The US space agency Nasa is dressing its astronauts in new clothes for future moon landings. NASA presented a prototype of the new space suits together with the US company Axiom Space on Wednesday at an event in Houston, Texas. In late summer, Axiom Space will provide NASA with a first set of suits for training purposes.
The new suits, which took around ten years to develop - including a helmet, visor, boots and a kind of backpack - offer better protection against the harsh conditions in space and better flexibility for the astronauts than the previous ones, it said. The astronauts would be able to bend down or crouch better, for example, in order to then pick up stones from the lunar surface. Chief Engineer Jim Stein even demonstrated lunges and squats wearing the suit at the event.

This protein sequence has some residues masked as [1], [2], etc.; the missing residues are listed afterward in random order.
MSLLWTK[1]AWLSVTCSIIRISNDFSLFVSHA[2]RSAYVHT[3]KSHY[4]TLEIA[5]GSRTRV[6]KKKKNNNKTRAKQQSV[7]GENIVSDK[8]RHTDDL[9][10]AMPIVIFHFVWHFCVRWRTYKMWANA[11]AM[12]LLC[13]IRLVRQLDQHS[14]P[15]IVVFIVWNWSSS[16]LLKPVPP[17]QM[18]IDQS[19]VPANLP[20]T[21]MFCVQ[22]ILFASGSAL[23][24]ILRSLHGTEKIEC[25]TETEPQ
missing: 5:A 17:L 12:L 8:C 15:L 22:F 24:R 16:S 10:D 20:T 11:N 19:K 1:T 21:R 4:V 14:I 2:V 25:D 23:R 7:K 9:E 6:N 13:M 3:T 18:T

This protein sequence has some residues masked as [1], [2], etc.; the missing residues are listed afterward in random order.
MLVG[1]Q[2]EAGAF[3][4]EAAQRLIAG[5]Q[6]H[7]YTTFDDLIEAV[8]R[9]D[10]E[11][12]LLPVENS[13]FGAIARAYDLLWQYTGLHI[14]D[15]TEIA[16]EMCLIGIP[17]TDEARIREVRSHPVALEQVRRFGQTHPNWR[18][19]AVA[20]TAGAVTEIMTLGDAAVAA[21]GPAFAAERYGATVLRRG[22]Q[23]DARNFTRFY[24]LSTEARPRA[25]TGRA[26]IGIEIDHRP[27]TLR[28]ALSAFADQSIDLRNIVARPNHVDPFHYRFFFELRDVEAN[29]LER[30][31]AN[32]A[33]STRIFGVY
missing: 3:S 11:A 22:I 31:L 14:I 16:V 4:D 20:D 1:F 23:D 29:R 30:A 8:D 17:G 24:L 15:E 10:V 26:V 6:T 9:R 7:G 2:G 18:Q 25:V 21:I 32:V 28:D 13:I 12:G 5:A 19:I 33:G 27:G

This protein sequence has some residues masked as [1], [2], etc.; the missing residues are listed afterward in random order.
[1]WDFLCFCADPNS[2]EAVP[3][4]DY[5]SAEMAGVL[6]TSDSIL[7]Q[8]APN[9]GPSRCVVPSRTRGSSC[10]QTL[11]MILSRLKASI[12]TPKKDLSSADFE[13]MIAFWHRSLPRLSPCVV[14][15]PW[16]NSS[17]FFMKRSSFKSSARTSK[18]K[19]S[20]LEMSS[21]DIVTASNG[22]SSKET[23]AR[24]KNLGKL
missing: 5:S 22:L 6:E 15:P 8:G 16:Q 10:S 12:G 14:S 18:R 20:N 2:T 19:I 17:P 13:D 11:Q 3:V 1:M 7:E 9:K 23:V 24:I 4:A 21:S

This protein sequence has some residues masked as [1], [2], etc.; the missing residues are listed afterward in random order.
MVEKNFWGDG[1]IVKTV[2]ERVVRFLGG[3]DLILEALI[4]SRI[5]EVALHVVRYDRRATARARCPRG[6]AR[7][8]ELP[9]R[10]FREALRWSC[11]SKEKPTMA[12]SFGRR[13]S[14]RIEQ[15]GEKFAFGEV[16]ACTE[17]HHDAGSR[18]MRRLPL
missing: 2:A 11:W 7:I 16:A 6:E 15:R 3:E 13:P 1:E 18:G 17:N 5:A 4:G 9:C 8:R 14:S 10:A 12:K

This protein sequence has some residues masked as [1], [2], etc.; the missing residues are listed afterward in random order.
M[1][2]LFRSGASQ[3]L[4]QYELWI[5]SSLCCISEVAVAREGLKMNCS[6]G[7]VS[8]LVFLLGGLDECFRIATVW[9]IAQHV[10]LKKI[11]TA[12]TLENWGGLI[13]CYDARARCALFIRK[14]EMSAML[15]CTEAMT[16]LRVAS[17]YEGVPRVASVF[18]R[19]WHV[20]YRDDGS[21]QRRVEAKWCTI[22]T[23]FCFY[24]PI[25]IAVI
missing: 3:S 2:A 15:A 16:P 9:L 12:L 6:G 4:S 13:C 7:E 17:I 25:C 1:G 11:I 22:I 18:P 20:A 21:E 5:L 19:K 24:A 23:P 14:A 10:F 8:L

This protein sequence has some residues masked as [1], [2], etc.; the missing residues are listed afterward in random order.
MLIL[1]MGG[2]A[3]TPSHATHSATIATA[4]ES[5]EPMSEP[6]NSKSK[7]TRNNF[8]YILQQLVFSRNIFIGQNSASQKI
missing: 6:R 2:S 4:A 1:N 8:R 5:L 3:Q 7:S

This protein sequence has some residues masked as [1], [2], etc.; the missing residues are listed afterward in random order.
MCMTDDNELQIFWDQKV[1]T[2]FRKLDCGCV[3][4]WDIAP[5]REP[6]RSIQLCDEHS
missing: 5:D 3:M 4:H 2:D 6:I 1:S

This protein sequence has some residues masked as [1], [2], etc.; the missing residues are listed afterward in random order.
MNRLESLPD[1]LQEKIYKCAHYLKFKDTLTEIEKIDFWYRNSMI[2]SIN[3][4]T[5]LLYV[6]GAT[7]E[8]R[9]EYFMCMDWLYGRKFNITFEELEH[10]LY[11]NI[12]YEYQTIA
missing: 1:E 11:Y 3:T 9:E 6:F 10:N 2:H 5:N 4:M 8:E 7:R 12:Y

Current suits introduced 40 years ago
Cameras and lamps are attached to the helmet, and the so-called backpack contains a life support system that has been described as a kind of "mixture of a very chic diving bottle and air conditioning". The spacesuit prototype is black, with orange, blue, and white trim. However, to protect the astronauts from extreme temperatures on the moon, the final space suits will be white.
The space suits that Nasa astronauts are currently wearing for external missions on the ISS were introduced around 40 years ago, back then for the space shuttles. Incidents of water accumulating in helmets during field operations have been a constant concern. Among others, the German astronaut Matthias Maurer was affected. The development of new space suits had been planned for a long time, but had been delayed due to various problems. NASA commissioned the US company Collins Aerospace to develop new space suits for the ISS.
The new suits from Axiom Space are to be used primarily for the "Artemis" mission. The program, named after the Greek goddess of the moon, is intended to land a woman and a non-white person on the moon for the first time, and flights to Mars are also planned in the more distant future. The moon landing is planned for 2025.